Potato and Swiss Chard Hand Pies

Potato and Swiss Chard Hand Pies 

Oh Swiss chard. You're a green, but you're also colorful. You look like you're going to be bitter, but you're actually sweet. You seem like kale, but you're a beet. What is there not to love about this enigmatic leaf?

Growing up, I had never even heard of Swiss chard. It wasn't until I got older and started experimenting with cooking that I really came to love leafy greens. I had to work up to some of the more bitter greens, but this green isn't bitter at all. It's a good green to sneak into kids foods that won't sound their "That's gross!" alarm. It's sweet and light in flavor.

Is It Good For You?

Leafy greens are incredibly good for you and should be eaten often. Personally I feel like most people don't eat enough of them, but I digress. Swiss chard in particular is filled with Vitamins A, K, and C, Potassium, and Iron. Iron deficiency is pretty common in the US, but it's easily treated. I was iron deficient for quite a long time until I realized what was going on. Now I make sure to eat lots of leafy greens and preach their benefits to those around me who may be feeling some of those symptoms I experienced in addition to making sure they get checked out by a doctor. What we put in our bodies matters and leafy greens like Swiss chard are tasty options to meet those nutritional needs. 

In The Garden

On the Mini City Farm, we grow lots of Swiss chard. It's a great option for farmers looking to be a bit more sustainable since it grows well without much water. It prefers rich, well-drained soil, but it can tolerate poor quality soil making it pretty easy to grow for beginners.

In cool climates, plant in early spring to the middle of summer to harvest in the fall. In hot climates, it's best to plant in the fall and harvest in the spring. We harvest the outer leaves for salads and for cooking when they get taller than 6" inches. Cut each stalk toward the bottom continually to encourage new growth throughout the season. At the end of the season, we pull the entire plant and finish off what is left. 

On The Farm

As some of you may know, we grow Swiss chard not only for us, but also for our quail. It grows in their coop for them to snack on when they feel like it. They love it just as much as I do. Of course, if you are planning on growing edibles in your coop, keep in mind that those plants are only ever for the birds. NEVER eat vegetables that have been grown with your quail or chickens. That is a good way to get sick.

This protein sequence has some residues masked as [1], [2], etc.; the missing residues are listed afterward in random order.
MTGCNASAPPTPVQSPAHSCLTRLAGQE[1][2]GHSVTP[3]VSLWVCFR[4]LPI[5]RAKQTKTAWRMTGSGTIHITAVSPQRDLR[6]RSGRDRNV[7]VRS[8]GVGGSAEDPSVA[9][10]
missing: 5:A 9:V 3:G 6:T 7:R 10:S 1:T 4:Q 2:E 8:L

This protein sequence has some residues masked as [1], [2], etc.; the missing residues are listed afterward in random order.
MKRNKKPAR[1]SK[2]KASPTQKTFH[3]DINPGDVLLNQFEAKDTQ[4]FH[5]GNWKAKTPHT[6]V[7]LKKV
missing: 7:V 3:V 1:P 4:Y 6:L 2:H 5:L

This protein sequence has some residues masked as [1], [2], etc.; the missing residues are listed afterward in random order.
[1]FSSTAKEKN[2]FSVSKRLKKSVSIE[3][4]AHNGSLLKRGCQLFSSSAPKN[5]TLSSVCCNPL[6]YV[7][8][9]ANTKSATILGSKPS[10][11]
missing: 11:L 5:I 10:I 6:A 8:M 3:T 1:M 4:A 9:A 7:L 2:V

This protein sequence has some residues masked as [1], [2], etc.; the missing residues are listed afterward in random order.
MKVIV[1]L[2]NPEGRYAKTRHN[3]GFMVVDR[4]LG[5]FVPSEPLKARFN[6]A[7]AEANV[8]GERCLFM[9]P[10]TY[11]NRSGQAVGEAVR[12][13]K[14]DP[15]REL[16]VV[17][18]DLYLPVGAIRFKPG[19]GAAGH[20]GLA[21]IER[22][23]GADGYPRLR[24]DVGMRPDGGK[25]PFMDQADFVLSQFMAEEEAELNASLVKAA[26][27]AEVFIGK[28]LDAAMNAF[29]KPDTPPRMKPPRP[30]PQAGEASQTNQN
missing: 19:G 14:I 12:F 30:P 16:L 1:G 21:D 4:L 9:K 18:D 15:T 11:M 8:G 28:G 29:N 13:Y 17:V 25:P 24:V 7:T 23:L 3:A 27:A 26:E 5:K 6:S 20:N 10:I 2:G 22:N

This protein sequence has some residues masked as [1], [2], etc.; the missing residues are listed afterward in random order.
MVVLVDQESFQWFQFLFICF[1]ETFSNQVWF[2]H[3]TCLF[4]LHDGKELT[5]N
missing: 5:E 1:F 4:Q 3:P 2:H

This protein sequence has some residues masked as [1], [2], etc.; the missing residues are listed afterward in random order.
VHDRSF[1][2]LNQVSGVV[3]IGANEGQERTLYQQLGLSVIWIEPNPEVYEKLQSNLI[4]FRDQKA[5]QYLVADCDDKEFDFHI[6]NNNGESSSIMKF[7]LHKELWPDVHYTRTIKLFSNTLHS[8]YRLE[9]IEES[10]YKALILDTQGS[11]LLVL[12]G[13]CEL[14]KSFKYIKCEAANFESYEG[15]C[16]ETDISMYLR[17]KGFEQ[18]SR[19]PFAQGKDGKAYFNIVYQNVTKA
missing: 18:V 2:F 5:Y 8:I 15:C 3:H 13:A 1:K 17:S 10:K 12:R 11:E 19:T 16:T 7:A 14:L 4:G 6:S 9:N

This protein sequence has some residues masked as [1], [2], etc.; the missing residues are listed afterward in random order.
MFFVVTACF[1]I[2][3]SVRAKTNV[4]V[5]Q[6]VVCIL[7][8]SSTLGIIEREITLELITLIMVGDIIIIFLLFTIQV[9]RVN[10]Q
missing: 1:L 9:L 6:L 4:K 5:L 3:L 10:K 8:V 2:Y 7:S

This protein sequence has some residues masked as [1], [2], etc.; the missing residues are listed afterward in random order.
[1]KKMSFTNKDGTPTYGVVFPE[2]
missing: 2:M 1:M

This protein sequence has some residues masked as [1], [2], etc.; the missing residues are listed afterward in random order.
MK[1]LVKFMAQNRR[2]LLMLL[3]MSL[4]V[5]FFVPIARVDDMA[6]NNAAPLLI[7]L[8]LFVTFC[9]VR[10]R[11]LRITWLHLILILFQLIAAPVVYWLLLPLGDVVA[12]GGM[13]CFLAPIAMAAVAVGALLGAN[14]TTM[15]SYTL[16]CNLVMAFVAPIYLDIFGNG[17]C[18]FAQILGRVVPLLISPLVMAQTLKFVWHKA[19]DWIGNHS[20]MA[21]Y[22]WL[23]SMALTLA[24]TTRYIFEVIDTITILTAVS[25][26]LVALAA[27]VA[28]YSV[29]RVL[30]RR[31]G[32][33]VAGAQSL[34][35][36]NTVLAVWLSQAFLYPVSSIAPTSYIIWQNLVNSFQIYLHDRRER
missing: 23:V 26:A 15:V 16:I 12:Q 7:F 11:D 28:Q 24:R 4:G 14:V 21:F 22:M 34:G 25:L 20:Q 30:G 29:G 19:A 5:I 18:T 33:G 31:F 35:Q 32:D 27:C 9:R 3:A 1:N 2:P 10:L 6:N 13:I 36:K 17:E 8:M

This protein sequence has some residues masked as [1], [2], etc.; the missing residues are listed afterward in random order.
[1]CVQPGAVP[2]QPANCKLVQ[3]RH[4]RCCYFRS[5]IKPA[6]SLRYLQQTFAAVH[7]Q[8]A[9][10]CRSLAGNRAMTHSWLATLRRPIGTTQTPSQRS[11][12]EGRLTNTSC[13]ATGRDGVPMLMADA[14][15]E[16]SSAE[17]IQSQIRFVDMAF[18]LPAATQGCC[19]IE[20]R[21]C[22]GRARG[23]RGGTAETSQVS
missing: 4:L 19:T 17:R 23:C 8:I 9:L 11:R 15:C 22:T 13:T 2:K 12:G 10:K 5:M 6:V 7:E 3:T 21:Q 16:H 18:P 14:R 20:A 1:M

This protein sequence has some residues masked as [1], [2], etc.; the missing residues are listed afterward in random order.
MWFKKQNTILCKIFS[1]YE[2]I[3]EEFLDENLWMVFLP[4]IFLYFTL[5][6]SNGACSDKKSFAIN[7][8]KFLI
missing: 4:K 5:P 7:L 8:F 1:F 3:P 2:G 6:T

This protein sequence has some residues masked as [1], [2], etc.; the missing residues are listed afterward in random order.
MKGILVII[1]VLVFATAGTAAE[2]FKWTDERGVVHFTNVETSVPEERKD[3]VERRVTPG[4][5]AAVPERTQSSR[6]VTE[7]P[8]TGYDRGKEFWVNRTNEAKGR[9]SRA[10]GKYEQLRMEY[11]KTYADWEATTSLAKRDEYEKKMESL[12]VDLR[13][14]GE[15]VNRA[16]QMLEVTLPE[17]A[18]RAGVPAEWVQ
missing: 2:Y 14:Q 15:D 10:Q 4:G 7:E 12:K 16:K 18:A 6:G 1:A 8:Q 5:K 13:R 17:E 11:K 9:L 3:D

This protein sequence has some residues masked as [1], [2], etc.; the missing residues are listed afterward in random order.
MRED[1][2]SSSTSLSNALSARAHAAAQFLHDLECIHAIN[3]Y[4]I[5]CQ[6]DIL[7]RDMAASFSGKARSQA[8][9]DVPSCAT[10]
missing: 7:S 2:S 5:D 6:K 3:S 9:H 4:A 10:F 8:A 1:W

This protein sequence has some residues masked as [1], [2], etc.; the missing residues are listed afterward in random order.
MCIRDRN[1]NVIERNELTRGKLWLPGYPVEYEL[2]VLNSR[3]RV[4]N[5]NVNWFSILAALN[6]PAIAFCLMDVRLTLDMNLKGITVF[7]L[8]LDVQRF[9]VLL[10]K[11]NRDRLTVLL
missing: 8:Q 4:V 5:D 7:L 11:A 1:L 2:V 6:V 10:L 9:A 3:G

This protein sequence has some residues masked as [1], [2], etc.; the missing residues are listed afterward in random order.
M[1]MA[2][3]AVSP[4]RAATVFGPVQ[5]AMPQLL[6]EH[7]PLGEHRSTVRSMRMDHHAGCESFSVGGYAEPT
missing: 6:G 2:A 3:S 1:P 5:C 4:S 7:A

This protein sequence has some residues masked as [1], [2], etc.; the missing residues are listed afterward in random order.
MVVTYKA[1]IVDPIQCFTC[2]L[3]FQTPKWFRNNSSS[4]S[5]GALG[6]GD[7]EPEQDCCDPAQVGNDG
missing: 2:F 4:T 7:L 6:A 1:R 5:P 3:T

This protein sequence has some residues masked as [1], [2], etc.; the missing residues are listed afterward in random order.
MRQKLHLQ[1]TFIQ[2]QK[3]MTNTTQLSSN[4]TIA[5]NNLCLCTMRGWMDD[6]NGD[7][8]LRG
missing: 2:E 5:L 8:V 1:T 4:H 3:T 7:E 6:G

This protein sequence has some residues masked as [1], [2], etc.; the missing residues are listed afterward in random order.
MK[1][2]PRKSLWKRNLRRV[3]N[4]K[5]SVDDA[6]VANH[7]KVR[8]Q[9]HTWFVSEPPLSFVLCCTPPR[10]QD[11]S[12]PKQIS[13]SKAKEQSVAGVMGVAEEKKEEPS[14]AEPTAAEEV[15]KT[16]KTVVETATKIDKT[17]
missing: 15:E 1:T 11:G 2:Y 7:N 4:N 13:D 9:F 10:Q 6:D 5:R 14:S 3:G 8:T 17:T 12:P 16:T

Yield: 8

Potato and Swiss Chard Hand Pies

Prep time: 20 MCook time: 25 MTotal time: 45 M
Fluffy pies filled with savory potato and chard filling.


  • 4 Medium Potatoes, Diced
  • 2 Tbsp Olive Oil
  • 1/4 Onion, Diced[
  • 2 Cloves Garlic
  • 3 Stalks of Swiss Chard Cut Into Cubes 
  • 1 tsp Rosemary 
  • Salt and Pepper to Taste
  • 2 Cups of All Purpose Flour
  • Extra Flour for Dusting
  • 2 tsp Salt
  • 1/2 tsp Baking Soda
  • 1/2 tsp Baking Powder
  • 1/2 Cup Milk
  • 1 Egg
  • Vegetable Oil for Frying
  • 1 tsp Water for Assembly 


Cook the Filling
  1. Heat olive oil in a medium skillet on medium high heat
  2. Add diced potatoes and cook for 5 minutes, stirring occasionally
  3. Add in onions, garlic, Swiss chard, and rosemary and continue cooking until the potatoes are fork tender, about 10 minutes
  4. Salt and pepper to taste
  5. Remove the filling into a bowl and wipe the skillet clean
Making the Dough
  1. In a mixing bowl, combine all dough ingredients and stir to incorporate
  2. On a floured surface, knead the dough just until it comes together and all of the flour is fully saturated
  3. Roll out the dough to a 1/8" thick square and cut into 8 even pieces
  4. Place a small mound of filling in the center of the pieces of dough 
  5. Lightly wet the edges of the dough with water and fold over to seal
  6. Use a fork to gently press the edges together
  7. Heat vegetable oil in the skillet and heat to medium high heat
  8. Place pies into the pan in batches making sure not to crowd them
  9. Cook until one side is golden brown and flip to cook the other side, this should take a total of about 3 minutes 
  10. Drain on a wire rack and cool before serving



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Created using The Recipes Generator


  1. I like those kinds of veggies.

  2. Thank you for your comment! These veggies are healthy and delicious!

  3. Hi! The recipes you share are tempting but I am not that good in baking and cooking. So I rarely try any tough one. To bake in oven or otherwise too require every ingredient in proper measurement. I observed that people who are little meticulous are good in baking. A friend of mine recent bought convection oven but I guess Rational Combi Oven be more appropriate for baking. Thanks for sharing such a wonderful post.


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